Why the US isn't facing a stagflation threat even as growth slows, according to BofA

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Bank of America isn’t worried about looming stagflationary fallout, and says recent anxiety around the dangerous economic scenario was based on misread data points.

Fear arose in April when first-quarter GDP missed expectations as inflation figures simultaneously surpassed estimates. This set off alarm bells around possible stagflation, an unwelcome development where prices keep rising amid an economic cooldown — and a situation that can ultimately be worse than recession.

But Bank of America has delved deeper into the data and found that these fears aren’t warranted. It uses a stagflationary period in 2022 as a basis for comparison — a period when inflation rose because of a post-COVID supply shock that far outpaced demand.

“It is based on an apples-to-oranges comparison,” the bank said in a Thursday note. “The miss in GDP was driven by trade and inventories. Consumer spending, which is related to PCE inflation, has been robust in four of the last five months.”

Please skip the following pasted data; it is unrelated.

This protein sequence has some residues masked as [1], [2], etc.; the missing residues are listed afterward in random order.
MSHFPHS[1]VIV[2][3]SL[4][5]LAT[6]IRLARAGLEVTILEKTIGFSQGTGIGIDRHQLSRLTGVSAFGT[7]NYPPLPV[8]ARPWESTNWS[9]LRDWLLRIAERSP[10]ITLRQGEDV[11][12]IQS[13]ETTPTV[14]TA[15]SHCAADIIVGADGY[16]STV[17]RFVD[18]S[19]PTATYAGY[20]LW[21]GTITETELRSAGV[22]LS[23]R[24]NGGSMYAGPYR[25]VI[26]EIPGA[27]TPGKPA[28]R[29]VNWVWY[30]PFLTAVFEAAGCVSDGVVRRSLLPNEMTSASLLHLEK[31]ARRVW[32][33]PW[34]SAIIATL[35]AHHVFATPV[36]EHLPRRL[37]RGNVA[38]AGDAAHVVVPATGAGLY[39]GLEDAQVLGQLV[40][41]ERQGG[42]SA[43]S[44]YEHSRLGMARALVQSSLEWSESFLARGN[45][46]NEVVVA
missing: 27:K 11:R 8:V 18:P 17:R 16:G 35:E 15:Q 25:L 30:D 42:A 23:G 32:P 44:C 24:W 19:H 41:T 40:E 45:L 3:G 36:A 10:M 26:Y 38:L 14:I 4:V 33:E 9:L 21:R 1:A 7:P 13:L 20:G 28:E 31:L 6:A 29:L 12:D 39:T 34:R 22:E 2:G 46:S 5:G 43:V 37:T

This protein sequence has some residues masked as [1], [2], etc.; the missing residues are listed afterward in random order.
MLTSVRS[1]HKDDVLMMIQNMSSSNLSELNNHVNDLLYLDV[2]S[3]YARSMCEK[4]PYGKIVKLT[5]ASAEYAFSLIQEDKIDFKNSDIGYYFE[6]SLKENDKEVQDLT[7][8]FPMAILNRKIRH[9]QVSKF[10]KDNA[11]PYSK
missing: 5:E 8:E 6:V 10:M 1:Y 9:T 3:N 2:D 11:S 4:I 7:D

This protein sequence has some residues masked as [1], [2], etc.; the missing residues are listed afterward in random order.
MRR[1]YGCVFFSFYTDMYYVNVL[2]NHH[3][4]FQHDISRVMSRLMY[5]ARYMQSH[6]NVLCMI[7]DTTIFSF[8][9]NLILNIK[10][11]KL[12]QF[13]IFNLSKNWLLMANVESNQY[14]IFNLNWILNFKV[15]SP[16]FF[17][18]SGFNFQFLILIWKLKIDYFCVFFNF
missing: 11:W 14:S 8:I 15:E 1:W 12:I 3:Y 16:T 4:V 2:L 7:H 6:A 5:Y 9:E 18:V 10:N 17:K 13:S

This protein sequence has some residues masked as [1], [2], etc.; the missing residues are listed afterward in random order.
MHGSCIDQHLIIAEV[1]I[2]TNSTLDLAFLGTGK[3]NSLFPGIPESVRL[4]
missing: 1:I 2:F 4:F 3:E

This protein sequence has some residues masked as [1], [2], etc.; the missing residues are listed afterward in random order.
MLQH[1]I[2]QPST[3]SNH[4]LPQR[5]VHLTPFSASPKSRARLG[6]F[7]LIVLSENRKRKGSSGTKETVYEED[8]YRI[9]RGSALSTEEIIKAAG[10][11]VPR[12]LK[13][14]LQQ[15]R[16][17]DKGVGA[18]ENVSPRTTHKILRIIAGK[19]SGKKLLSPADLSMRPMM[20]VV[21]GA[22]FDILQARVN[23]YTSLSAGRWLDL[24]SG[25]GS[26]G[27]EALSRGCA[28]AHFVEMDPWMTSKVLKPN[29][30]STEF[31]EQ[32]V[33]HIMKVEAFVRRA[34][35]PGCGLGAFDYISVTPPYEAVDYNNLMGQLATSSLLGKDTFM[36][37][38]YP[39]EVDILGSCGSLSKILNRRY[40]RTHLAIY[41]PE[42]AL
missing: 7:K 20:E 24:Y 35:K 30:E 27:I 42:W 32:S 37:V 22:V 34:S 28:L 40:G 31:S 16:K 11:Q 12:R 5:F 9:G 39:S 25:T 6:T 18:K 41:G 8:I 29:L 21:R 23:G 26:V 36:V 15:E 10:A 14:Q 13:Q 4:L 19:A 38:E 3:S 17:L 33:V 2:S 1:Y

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In other words, the catalysts for inflation are different and less ominous this time around, because they’re driven by demand. Sure, inflation is rising, but it’s doing so because consumers are strong, which isn’t normally the case during a stagflation period. 

Fueling the trend are a few possible factors, the note highlighted. They include rising aggregate income from an expanding labor force and increased willingness to spend on services as goods continue to deflate.

BofA doesn’t expect the current trend to abate any time soon, saying “the big-picture story of resilient spending growth should remain unaltered.”

Further, the firm notes that demand-driven inflation actually makes the Fed’s job easier as it assesses the path of future interest-rate hikes. While supply shocks tend to “muddy the waters” for the Fed, the central bank actually welcomes demand disruptions, as they are easier to effectively combat through monetary-policy decisions, BofA said.